Boil Water Order and Advisory Guidelines
What is a boil water
A boil water order is issued by the Department of Natural Resources (DNR)
to public water systems when a microbiological threat to the public health
exists, or is likely to exist, that can be remedied by boiling the water.
(For chemical contamination, boiling may only concentrate the contaminant
or expose consumers to more by inhaling it.)
What is a boil water
A public water system may issue a boil water advisory when there is
concern a problem with drinking water may exist, but it has not yet been
confirmed. This may be done, for example, while waiting for results of
confirmation samples collected for bacteriological analysis, which can
take up to two days plus the time required to transport samples to the
Who will notify me to
boil my drinking water?
It is the responsibility of the water system to
notify its customers. Notification varies, depending on whether the
system is classified as a community or non-community. Community
public water systems pipe water directly to residences; these
typically alert their customers by notifying area media, directly
distributing notices and posting in logical places. Non-community
systems serve customers in a non-residential setting, such as a
restaurant, hotel or business that has its own well on site and
dispenses this water to customers or employees; this type of public
water system is required to post the notice for a boil order near
the entrance or in a common area.
What role does DNR play
in notifying the public?
To assist water systems in reaching their customers, DNR frequently
notifies area media of boil water orders at community systems and provides
all public water systems with the needed information to distribute and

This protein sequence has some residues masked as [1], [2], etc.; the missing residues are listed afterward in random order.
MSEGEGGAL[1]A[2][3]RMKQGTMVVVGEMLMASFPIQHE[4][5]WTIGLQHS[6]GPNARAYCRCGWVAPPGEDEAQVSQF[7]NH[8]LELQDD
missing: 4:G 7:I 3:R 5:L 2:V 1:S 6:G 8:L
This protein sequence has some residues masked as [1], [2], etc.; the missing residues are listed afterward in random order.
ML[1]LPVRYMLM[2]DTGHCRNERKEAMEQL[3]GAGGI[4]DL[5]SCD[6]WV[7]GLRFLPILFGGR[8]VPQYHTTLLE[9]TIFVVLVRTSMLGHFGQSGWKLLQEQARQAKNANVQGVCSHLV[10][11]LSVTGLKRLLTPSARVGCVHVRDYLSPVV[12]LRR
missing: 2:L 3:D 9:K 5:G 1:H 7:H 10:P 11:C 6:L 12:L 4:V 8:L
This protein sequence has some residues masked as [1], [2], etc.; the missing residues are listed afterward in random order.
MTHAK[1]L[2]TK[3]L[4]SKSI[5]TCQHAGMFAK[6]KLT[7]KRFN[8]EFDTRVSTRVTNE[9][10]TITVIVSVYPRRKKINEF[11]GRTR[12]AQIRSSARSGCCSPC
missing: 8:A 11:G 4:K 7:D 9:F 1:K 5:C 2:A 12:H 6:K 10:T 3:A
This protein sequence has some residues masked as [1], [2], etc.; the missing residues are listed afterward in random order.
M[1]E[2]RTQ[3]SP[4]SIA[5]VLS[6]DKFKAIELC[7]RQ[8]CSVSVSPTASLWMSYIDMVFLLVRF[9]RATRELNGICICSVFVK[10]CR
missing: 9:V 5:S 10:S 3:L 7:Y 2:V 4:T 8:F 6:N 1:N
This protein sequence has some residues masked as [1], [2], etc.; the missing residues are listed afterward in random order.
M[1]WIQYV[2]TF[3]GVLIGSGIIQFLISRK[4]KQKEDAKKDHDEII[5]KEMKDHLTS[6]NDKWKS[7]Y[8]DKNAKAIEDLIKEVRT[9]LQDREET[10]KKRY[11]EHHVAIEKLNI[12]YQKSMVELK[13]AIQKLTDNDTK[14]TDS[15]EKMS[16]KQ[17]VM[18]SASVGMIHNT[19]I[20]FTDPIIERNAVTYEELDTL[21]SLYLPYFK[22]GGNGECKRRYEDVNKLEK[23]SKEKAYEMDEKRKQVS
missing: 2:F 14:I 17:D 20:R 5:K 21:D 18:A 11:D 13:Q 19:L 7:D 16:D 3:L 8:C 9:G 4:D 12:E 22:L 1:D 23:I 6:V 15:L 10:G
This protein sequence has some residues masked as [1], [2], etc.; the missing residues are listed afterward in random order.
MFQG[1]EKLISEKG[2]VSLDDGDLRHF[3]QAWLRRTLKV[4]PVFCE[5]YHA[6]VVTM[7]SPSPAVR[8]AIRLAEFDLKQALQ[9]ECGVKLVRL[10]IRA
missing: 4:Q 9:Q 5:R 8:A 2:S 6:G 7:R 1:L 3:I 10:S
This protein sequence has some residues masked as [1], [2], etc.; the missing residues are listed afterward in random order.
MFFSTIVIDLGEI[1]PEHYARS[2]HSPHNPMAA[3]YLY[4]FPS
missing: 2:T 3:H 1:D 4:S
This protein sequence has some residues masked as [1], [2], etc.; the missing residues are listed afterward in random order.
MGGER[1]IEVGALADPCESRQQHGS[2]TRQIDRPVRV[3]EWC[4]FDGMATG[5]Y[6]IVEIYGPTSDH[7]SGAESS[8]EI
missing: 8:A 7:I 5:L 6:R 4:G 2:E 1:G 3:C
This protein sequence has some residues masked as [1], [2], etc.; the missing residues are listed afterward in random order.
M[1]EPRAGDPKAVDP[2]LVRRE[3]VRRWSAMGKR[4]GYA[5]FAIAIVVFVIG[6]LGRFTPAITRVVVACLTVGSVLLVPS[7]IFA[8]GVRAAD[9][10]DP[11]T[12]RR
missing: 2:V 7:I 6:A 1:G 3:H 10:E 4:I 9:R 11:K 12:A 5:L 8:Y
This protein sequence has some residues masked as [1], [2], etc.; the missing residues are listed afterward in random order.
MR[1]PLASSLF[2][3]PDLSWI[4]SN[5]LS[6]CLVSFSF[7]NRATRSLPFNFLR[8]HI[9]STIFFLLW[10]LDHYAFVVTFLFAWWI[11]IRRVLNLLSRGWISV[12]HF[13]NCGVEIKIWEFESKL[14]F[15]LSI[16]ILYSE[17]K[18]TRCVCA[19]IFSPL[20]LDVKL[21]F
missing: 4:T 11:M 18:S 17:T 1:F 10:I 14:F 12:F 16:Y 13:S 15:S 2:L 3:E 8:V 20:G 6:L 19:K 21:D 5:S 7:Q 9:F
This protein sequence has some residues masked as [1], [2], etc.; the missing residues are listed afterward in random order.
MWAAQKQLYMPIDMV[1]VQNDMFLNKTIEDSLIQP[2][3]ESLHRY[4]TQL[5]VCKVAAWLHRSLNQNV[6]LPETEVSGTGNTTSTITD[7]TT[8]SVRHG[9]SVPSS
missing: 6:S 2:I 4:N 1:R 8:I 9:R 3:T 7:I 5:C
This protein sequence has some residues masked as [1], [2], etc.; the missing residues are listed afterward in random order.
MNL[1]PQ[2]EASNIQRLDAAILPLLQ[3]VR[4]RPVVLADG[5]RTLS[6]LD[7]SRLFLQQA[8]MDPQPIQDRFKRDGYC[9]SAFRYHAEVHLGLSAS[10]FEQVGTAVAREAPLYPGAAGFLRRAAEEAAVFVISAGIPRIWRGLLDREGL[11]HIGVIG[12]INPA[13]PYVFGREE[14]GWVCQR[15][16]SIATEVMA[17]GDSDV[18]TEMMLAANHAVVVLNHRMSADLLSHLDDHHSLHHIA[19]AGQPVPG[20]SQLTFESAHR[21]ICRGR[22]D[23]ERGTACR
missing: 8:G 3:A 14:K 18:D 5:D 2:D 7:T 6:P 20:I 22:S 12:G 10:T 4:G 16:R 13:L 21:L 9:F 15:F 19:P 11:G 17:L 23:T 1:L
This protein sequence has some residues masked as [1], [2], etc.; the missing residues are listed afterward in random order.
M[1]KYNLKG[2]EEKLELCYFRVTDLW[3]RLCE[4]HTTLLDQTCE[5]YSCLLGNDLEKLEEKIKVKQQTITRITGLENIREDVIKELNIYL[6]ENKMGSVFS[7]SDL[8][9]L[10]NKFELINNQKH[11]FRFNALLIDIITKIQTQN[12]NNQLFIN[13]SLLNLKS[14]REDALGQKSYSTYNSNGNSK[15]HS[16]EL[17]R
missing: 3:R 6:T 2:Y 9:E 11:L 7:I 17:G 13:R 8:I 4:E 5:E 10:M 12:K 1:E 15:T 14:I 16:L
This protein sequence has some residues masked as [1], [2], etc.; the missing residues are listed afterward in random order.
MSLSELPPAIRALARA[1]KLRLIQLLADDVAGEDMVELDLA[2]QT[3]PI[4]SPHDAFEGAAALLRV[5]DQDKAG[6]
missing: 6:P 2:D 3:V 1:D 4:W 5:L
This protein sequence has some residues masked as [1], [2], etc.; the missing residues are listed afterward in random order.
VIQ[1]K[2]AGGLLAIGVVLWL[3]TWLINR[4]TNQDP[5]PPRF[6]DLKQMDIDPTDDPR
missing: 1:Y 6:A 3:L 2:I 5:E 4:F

precautions should I take if my water system is under a boil water order
Boil water vigorously for three minutes prior to use.
Use only water
that has been boiled for drinking, diluting fruit juices, all other food
preparation and brushing teeth.
Dispose of ice cubes and do not use ice from a household automatic
ice maker. Remake ice cubes with water that has been boiled.
Disinfect dishes and other food contact surfaces by immersion for at
least one minute in tap water that contains one teaspoon of unscented
household bleach per gallon of water.
Note: Let water cool sufficiently
I donít have time to
boil all my familyís drinking water, so is it safe to buy bottled water
Buying bottled water may be a feasible, though somewhat expensive,
alternative to boiling tap water when under a boil water order. Bottled
water operations in Missouri are routinely inspected and monitored by the
Missouri Department of Health. This offers a safe source of water for
drinking, cooking and brushing teeth. Nationally, the U.S. Food and Drug
Administration (FDA) regulates bottled water. Also NSF International
(formerly the National Sanitation Foundation) maintains a list of
certified bottled water operations across the country.
Do I need to boil bath
Water used for bathing does not generally need to be boiled. Supervision
of children is necessary while bathing or using backyard pools so water is
not ingested. Persons with cuts or severe rashes may wish to consult their
What are the causes of
boil water orders and advisories?
There are a number of reasons you may be advised to boil your drinking
water. One reason is the confirmed presence of bacteria such as E. coli,
indicating microorganisms may be present that can cause disease. Low water
pressure that can allow microorganisms to enter water lines and low levels
of chlorine that can allow them to persist in the water pipes is another.
High levels of turbidity, a measure of suspended particles, is also a